Silver Cameras Are Stunning. We Need More of Them!

I’ve always been baffled as to why camera manufacturers don’t make more silver cameras. For years, they were considered the standard until black came in. But that doesn’t mean silver isn’t worth a look. I think camera manufacturers need to return to making more silver cameras. But with that said, it should actually look like silver and not some dark shade of gray. Let’s take a look at some of the most gorgeous silver cameras to come out in recent years.

We hate banner ads too. Download our app for iOS, iPad, and Android and get no banner ads for $24.99/year.

A Preface

There’s bound to be some of you that will say, “Chris, I don’t buy a camera for the looks. I buy it for the image quality.”

But nearly every camera these days has comparable image quality. They’re all using slight variations of the same sensors and they’re all getting the glass from the same brands. You can make a Sony image look like it came from a Fujifilm X series camera with ease in post-production. So, the cameras could use some sprucing up, polish, and sparkle to make them stand out.

Most of them look pretty boring. I don’t want to be seen with the same camera Uncle Bob brought to a wedding. 

Leica M11

The Leica M11 in silver is one of the pinnacles of modern silver cameras. Leica not only made it a gorgeous shade of silver, but they also made this version in brass. That’s a double fantastic offering. Rangefinders in and of themselves are gorgeous cameras. What’s more, our staff tends to be smitten with Leica cameras. For years, I used to hog them for reviews because most journalists don’t understand them. But our Reviews Team (made up of all women and POCs) finally has folks who do. When discussing Leica, we’ll casually throw these words around in our chats:

  • Lust
  • Love
  • Cute
  • Gorgeous
  • Stunning
  • Beauty
  • Tactile
  • Feel
  • Heft
  • Sexy as hell

It’s undeniable that Leica knows how to make a camera. Anyone that’s sat there and scoffed at them hasn’t experienced one. And by all means, I wouldn’t trust the opinion of a steak from a vegan.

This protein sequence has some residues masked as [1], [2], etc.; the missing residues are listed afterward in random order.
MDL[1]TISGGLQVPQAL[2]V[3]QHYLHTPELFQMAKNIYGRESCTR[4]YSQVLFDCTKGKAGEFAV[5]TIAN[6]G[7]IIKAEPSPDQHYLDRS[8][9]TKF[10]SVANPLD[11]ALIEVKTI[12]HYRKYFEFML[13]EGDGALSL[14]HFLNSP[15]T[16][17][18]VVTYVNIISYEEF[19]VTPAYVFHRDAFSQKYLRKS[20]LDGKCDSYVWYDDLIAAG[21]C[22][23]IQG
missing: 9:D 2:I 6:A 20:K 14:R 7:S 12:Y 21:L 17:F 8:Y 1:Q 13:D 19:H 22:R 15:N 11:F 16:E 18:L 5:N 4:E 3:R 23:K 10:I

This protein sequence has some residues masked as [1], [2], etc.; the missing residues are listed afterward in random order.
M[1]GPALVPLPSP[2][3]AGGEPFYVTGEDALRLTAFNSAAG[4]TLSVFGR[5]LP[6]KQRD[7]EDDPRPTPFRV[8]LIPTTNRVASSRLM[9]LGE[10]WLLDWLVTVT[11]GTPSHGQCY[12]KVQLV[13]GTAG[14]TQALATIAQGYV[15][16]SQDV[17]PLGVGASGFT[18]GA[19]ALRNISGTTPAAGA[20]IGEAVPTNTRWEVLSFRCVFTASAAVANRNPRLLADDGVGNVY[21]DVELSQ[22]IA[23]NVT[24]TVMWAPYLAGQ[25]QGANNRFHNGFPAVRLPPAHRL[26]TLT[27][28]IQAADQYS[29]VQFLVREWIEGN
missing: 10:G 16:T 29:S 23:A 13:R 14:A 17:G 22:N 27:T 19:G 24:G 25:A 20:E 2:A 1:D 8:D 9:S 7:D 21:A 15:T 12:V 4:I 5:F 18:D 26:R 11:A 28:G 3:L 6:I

Nikon ZFc

The Nikon ZFc is like a watch: it looks gorgeous in photos, but it’s an acquired taste in-person. Still, with the right lenses, it can look absolutely stunning. I still believe Nikon should’ve made a full-frame version and had it look like the Nikon F. But we’ll see what comes.

Fujifilm X100V

I mean, come on. We can’t talk about silver cameras and not mention the X100V. Do you remember how hyped people were for the Fujifilm X100 when it came out? That shade of silver, the retro ergonomics, and the beautiful looks hit all the right marks. Over the years, it’s become a very in-demand product. They now go for more second-hand than they do first-hand. Fujifilm nailed the overall look on this in so many ways.

The silver on this camera reminds us of classic cameras like the Yashica GSN Electro 35.

Panasonic LX100 Mk II

Panasonic’s rangefinder-style cameras are gorgeous. I don’t think anyone can deny that. That’s why, if they release a rangefinder-style L-mount camera, I hope I can add it to this list of silver cameras. The Panasonic LX100 II is no exception. It’s captivating to look at and the shades of silver are just right. They almost have a silver-white look that reminds me of European armor from the Middle Ages.

Olympus Pen F

compact cameras Olympus Pen F

I mean, why would you buy the Olympus Pen F and not get it in silver? That would just be nonsense to me. You’d buy a gorgeous camera like this to flex it if you can. Olympus, along with both Fujifilm and Leica, have always nailed their ergonomics and gorgeous appearances. This camera is no exception. I’m still patiently holding out for a successor of some sort. And I hope OMDS doesn’t screw it up.

Sony a7C

I tend to give Sony a lot of grief, but the Sony a7c is one of the first cameras they’ve made that I almost bought on impulse. When I reviewed it, I specifically asked for it in silver. Sony did a good job with this one, although I would’ve also really liked brown leather accents added to it.

Chris Gampat

Chris Gampat is the Editor in Chief, Founder, and Publisher of the Phoblographer. He also likes pizza.